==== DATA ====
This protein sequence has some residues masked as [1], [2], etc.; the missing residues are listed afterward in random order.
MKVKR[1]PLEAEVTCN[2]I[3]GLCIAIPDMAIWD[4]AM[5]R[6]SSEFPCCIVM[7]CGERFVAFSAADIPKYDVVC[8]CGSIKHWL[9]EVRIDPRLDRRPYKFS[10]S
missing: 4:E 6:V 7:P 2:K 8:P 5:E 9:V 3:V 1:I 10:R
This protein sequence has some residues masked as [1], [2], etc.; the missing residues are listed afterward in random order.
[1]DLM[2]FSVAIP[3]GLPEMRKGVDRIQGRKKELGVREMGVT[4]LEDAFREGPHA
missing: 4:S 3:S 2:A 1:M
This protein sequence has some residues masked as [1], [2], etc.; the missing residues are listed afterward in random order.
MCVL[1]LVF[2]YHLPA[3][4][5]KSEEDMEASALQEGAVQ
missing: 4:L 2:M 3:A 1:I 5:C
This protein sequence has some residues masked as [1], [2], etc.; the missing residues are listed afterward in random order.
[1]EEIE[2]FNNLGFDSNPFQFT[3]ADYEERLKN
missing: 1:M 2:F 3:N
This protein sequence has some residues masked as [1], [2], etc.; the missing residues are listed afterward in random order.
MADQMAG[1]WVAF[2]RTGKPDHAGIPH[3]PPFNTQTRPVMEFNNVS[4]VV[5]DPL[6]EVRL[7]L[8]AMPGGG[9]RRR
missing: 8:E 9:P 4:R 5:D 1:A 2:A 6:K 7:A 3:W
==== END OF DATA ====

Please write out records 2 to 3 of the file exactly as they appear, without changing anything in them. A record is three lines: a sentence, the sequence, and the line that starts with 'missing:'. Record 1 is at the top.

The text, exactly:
This protein sequence has some residues masked as [1], [2], etc.; the missing residues are listed afterward in random order.
[1]DLM[2]FSVAIP[3]GLPEMRKGVDRIQGRKKELGVREMGVT[4]LEDAFREGPHA
missing: 4:S 3:S 2:A 1:M
This protein sequence has some residues masked as [1], [2], etc.; the missing residues are listed afterward in random order.
MCVL[1]LVF[2]YHLPA[3][4][5]KSEEDMEASALQEGAVQ
missing: 4:L 2:M 3:A 1:I 5:C